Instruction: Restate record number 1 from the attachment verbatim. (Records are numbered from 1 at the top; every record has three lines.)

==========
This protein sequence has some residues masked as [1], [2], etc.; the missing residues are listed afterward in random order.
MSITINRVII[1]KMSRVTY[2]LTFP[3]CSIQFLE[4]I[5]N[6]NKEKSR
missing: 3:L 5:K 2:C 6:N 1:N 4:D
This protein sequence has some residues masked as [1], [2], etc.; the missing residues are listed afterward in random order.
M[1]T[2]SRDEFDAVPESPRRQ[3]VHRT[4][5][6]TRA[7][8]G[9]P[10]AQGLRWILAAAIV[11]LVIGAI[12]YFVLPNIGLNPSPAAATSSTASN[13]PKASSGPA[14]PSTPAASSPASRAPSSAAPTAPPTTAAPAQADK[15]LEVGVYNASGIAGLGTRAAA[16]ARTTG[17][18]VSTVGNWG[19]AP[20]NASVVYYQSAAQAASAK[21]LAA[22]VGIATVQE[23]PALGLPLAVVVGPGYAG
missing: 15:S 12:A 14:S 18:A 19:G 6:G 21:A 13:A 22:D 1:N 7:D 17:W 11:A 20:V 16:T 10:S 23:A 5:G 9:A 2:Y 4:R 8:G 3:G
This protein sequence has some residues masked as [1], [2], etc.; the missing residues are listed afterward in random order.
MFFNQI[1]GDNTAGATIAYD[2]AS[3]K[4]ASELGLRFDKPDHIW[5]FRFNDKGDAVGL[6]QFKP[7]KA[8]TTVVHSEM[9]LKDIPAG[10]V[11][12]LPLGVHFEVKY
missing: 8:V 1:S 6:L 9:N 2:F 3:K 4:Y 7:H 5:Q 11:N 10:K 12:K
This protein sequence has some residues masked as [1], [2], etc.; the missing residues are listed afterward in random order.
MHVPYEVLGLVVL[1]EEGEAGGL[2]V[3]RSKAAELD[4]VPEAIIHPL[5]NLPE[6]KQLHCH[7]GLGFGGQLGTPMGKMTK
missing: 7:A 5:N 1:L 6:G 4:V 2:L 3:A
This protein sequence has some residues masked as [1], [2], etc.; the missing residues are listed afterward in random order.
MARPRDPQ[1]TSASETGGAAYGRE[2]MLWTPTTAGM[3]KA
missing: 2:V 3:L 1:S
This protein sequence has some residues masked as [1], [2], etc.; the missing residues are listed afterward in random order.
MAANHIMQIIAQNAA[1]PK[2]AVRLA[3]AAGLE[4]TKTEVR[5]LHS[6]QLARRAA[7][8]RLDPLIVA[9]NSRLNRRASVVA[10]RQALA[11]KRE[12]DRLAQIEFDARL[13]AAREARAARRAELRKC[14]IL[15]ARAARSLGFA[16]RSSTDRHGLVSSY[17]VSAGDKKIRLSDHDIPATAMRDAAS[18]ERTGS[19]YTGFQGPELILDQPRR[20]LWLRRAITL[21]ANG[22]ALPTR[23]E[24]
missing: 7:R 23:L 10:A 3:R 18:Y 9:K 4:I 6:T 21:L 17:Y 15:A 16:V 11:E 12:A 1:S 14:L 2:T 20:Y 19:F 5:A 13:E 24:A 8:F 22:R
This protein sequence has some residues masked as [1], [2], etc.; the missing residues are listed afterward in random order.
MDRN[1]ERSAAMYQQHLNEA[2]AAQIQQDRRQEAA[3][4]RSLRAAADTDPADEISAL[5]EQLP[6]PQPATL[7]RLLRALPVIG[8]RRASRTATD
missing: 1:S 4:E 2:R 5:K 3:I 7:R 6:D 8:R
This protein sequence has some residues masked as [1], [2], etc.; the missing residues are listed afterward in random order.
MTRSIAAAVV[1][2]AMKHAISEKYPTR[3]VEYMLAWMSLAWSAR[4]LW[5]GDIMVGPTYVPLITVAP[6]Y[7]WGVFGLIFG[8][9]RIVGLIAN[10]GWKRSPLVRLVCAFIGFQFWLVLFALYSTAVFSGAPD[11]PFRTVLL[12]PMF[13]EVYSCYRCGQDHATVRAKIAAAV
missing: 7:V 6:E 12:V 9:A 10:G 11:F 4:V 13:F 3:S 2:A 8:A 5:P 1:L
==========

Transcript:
This protein sequence has some residues masked as [1], [2], etc.; the missing residues are listed afterward in random order.
MSITINRVII[1]KMSRVTY[2]LTFP[3]CSIQFLE[4]I[5]N[6]NKEKSR
missing: 3:L 5:K 2:C 6:N 1:N 4:D